4 Tips To Get Bergen Parents Through Daylight Savings Time
As we prepare to push the clocks back this weekend, read up on how to make the transition more seamless (and less exhausting) for parents of babies and young kids.
Most of us will be getting an extra hour of sleep this weekend when our clocks fall back and Daylight Savings Time ends this Sunday, Nov. 7 at 2 a.m. But uh, don’t include parents of little ones in that count. This extra hour tends to throw off babies and young kids’ sleep schedules, and it could take them up to a week to adjust to the new time.
So, what’s a tired parent to do? Caffeine helps, sure, but here are a few other expert tips that parents should try to help their kids adjust to the new time:
Shift your schedule. Experts recommend waking your child 15 minutes earlier and putting them to bed 15 minutes later each day leading up to the clock change (naps included!). If you do this consecutively for a few days (going from 15 minutes later to 30), their schedule will eventually catch up and be an hour later than normal.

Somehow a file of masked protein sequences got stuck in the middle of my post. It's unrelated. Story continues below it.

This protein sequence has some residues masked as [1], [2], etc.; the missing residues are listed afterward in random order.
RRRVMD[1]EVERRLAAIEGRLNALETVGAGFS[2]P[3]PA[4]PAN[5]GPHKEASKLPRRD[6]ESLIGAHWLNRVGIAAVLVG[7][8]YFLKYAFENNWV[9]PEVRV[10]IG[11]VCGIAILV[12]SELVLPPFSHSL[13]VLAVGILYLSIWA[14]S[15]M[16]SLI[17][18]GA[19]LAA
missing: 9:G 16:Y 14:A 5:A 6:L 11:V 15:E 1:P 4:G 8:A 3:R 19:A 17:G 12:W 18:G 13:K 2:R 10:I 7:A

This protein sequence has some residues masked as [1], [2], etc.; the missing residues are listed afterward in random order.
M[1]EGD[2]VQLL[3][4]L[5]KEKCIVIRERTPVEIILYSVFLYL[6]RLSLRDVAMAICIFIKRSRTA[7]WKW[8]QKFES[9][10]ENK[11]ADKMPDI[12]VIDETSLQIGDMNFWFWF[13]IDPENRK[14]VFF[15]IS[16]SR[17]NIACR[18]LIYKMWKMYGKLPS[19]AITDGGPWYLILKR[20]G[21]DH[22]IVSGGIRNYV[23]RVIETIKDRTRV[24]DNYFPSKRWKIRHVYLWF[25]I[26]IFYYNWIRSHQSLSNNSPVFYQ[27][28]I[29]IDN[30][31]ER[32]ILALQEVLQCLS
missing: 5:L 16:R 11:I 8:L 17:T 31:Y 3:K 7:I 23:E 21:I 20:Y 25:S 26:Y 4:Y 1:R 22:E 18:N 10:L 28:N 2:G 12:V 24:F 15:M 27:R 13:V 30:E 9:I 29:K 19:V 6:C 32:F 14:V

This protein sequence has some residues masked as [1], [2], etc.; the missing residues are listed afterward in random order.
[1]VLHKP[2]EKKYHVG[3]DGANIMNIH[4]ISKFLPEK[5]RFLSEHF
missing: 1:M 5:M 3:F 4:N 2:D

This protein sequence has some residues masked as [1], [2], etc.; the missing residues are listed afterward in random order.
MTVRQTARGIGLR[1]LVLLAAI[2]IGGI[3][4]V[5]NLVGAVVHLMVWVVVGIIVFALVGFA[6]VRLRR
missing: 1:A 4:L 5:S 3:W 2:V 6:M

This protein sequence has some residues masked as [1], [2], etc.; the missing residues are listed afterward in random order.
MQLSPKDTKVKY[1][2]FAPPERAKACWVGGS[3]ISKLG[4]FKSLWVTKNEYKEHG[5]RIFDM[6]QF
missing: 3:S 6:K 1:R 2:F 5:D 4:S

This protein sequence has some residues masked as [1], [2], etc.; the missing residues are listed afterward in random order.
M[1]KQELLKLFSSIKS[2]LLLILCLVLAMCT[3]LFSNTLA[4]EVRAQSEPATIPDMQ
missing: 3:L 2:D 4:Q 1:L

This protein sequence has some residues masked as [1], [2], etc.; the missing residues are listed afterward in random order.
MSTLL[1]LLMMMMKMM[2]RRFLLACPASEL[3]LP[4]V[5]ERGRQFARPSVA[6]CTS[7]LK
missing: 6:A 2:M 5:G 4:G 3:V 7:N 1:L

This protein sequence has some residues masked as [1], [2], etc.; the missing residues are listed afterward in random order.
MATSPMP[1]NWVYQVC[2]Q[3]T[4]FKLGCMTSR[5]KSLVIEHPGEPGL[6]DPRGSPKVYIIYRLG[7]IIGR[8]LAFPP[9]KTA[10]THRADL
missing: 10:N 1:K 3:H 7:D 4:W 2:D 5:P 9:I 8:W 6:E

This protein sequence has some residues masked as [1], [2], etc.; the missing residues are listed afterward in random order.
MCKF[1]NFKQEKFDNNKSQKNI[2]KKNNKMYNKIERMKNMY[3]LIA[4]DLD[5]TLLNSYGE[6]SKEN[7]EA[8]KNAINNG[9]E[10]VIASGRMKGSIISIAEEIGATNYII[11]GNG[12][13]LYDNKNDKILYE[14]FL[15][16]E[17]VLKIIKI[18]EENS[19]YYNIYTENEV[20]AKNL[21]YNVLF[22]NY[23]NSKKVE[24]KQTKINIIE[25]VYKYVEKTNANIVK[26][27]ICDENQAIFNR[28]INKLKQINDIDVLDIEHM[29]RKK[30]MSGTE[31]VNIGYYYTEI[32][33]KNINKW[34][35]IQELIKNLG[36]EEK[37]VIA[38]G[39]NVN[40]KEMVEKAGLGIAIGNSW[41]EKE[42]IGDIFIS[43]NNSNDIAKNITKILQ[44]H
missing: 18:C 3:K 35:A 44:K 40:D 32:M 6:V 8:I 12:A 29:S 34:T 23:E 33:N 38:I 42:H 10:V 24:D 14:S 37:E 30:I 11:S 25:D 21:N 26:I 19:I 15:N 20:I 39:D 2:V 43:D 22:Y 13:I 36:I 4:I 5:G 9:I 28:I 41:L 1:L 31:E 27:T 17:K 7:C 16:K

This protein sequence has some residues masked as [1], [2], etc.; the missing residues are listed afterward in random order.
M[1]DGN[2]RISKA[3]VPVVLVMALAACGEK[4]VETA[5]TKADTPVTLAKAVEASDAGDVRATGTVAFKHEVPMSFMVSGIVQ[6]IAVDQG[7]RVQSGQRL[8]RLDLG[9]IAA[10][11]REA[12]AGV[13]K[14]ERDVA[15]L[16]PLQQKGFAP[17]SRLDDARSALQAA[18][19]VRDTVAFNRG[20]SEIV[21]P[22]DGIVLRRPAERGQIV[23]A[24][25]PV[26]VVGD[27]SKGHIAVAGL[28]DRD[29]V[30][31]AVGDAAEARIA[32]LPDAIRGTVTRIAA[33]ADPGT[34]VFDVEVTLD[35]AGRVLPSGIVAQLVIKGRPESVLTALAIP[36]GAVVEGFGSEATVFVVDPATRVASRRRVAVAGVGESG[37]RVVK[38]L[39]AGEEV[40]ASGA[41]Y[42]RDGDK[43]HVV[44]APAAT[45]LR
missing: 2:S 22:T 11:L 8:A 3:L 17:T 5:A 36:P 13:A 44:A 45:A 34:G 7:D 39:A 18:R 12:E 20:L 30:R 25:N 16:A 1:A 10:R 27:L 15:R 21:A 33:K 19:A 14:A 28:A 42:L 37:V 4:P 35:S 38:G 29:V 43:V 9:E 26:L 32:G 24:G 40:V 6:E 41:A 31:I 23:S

Make the room pitch black. Nicole Cannon, a New Jersey-based sleep consultant, recommends hanging up blackout curtains (or contractor trash bags if you’re in a pinch) to make sure light doesn’t peek through the bedroom windows. Pushing the clocks back means we’ll be getting more sunlight in the morning, and we don’t want the kids waking earlier than they need to!
Maintain (or establish) a consistent bedtime routine. Hopefully you’ve established a nighttime routine for your little one(s)—this might include a bath, books, brushing teeth and lights out—but it’s never too late to start one. A consistent bedtime schedule helps kids wind down at the end of the day, and ultimately makes falling asleep less of a battle for everyone.
Be patient. Your kid’s schedule probably won’t magically transform overnight. It could take him or her a few days or up to a week to adapt to the new schedule, so cut them some slack. They’ll get there—and you will sleep again too!
Think you need to bring in the big guns, or think your child (or you) may have a sleep disorder? Reach out to a local sleep expert such as the sleep sciences department at Hackensack Meredian Health or the sleep medicine department at Valley Hospital.